Tag Archives: concept cars

GM Cars of the Future: Firebird

The General Motors Firebird is a trio of prototype cars designed by Harley Earl, and engineered by General Motors for the 1953, 1956 and 1959 Motorama auto shows. They were very much inspired by innovations in fighter aircraft design at the time. None of the designs were intended for production, but instead were to showcase the extremes in technology and design that General Motors was able to achieve. The cars were recently placed on display at the Henry Ford Museum in Dearborn, Michigan, and still make regular car show appearances.

The name “Firebird” was also used by the Pontiac division of General Motors for the line of pony cars, which has no direct relation to the concept cars.

 

Firebirds

Two of the three GM firebird concept cars, 1956 and 1959

 

 

General Motors had done research on feasibility of gas turbine engines in cars as early as the 1930s. It wasn’t until the early 1950s that they began building an actual engine, with Emmett Conklin leading the project. The top speed of all 4 of them are 200 MPH.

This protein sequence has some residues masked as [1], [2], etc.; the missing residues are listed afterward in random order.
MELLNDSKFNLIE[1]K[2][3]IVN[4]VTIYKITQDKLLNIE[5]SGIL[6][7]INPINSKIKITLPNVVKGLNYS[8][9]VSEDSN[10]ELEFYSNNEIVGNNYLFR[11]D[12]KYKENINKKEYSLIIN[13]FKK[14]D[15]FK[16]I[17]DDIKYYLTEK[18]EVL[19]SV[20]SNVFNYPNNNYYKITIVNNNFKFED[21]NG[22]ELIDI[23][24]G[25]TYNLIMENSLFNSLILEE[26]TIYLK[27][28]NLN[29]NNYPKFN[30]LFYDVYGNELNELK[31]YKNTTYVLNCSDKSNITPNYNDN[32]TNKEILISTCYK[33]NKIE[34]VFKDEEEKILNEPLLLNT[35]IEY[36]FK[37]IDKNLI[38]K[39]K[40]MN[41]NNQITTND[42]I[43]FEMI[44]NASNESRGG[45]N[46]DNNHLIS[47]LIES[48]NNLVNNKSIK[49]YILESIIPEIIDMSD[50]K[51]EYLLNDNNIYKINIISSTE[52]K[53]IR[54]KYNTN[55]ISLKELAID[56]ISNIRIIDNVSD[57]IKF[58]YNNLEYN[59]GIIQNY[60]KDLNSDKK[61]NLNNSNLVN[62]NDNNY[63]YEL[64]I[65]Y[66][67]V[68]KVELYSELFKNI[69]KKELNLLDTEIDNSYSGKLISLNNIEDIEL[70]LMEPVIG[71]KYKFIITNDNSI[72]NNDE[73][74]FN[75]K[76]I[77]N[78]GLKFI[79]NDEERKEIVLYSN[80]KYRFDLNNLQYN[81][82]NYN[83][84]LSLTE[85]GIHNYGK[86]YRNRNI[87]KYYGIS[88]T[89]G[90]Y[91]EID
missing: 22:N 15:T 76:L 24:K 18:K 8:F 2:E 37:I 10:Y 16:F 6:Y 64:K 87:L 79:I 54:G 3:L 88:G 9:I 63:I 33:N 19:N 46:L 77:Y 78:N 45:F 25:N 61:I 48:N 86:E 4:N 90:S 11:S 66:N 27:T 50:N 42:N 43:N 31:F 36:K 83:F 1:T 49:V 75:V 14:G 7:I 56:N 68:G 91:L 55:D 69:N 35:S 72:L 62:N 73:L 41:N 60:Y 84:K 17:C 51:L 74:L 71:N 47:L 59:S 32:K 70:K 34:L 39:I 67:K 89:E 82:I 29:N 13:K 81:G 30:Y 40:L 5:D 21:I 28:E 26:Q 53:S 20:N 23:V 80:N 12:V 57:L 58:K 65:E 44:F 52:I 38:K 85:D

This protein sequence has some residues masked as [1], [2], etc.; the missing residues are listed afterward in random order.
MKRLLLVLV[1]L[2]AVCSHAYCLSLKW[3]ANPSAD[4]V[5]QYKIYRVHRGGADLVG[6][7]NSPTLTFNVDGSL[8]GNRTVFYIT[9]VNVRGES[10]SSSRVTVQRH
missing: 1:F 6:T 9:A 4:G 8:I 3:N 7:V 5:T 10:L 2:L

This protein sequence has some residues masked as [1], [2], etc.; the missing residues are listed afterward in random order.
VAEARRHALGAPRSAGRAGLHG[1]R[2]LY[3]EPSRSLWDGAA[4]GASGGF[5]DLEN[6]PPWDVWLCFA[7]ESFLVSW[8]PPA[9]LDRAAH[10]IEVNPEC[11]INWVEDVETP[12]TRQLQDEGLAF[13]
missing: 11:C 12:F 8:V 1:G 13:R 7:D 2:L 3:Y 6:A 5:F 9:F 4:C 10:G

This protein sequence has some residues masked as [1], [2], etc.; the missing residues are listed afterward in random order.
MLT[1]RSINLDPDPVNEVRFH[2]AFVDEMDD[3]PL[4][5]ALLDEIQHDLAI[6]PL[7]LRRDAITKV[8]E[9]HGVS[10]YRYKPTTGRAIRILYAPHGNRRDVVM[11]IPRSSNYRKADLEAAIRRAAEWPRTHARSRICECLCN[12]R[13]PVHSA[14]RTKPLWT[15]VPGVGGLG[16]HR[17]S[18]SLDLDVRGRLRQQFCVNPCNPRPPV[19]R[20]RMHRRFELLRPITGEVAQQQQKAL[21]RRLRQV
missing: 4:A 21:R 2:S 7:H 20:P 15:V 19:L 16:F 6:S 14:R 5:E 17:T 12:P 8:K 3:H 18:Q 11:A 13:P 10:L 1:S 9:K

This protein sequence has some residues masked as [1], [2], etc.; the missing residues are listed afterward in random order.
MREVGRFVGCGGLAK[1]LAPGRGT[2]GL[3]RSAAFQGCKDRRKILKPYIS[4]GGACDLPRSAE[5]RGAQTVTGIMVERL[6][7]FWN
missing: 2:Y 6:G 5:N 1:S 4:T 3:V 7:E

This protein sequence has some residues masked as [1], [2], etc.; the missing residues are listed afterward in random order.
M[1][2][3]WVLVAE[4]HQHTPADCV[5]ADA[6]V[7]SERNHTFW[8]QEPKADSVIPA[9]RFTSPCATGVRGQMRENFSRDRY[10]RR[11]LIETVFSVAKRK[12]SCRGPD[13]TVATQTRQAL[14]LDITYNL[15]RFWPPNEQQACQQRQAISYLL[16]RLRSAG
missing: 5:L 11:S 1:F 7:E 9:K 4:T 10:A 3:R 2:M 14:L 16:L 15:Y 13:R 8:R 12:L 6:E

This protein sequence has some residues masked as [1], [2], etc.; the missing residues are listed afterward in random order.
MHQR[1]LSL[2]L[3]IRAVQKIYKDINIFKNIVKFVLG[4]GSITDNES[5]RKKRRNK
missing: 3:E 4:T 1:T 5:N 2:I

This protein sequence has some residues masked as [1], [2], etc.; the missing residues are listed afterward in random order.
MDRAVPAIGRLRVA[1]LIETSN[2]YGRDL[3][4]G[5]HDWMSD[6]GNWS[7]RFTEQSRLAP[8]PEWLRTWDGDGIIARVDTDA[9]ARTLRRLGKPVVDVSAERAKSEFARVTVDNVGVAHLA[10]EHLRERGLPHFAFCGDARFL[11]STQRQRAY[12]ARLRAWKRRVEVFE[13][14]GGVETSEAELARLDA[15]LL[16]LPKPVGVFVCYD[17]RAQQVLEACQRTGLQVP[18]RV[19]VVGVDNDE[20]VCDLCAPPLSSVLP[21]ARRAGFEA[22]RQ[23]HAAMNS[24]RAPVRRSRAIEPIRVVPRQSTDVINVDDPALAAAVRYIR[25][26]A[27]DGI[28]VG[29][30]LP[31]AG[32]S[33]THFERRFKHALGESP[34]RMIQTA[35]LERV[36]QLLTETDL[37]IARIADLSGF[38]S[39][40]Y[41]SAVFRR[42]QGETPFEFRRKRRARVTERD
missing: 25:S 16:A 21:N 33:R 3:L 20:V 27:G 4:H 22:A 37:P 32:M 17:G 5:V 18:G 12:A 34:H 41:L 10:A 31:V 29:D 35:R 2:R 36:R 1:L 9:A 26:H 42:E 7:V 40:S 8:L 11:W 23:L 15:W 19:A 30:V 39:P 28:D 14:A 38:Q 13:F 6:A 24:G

General Motors Firebird 1

Firebird I
By 1953, the research team had produced the Firebird XP-21, later referred to as the Firebird I, which was essentially a jet airplane on wheels. It was the first gas turbine powered car tested in the United States. The design is entirely impractical, with a bubble topped canopy over a single seat cockpit, a bullet shaped fuselage made entirely of fiberglass, short wings, and a vertical tail fin.[2] It has a 370 hp (280 kW) Whirlfire Turbo Power gas turbine engine, which has two speeds, and expels jet exhaust at some 1,250 °F (677 °C). The entire weight of the car is 2,500 lb (1,134 kg) and had a 100 inch wheelbase.

At first, Conklin was the only person qualified to drive it, and he tested it up to 100 mph (160 km/h), but upon shifting into second gear the tires lost traction under the extreme engine torque and he immediately slowed down for fear of crashing. The car was later test driven at the Indianapolis Speedway by race car driver Mauri Rose. The car was never actually intended to test the power or speed potential of the gas turbine, but merely the practical feasibility of its use. The braking system differs from standard drum systems, in that the drums are on the outside of the wheels to facilitate fast cooling, and the wings actually have aircraft style flaps for slowing from high speed.

 

General Motors Firebird II

A miniature version of the Firebird I crowns the Harley J. Earl Trophy, given to the winner of the Daytona 500.

 

Firebird II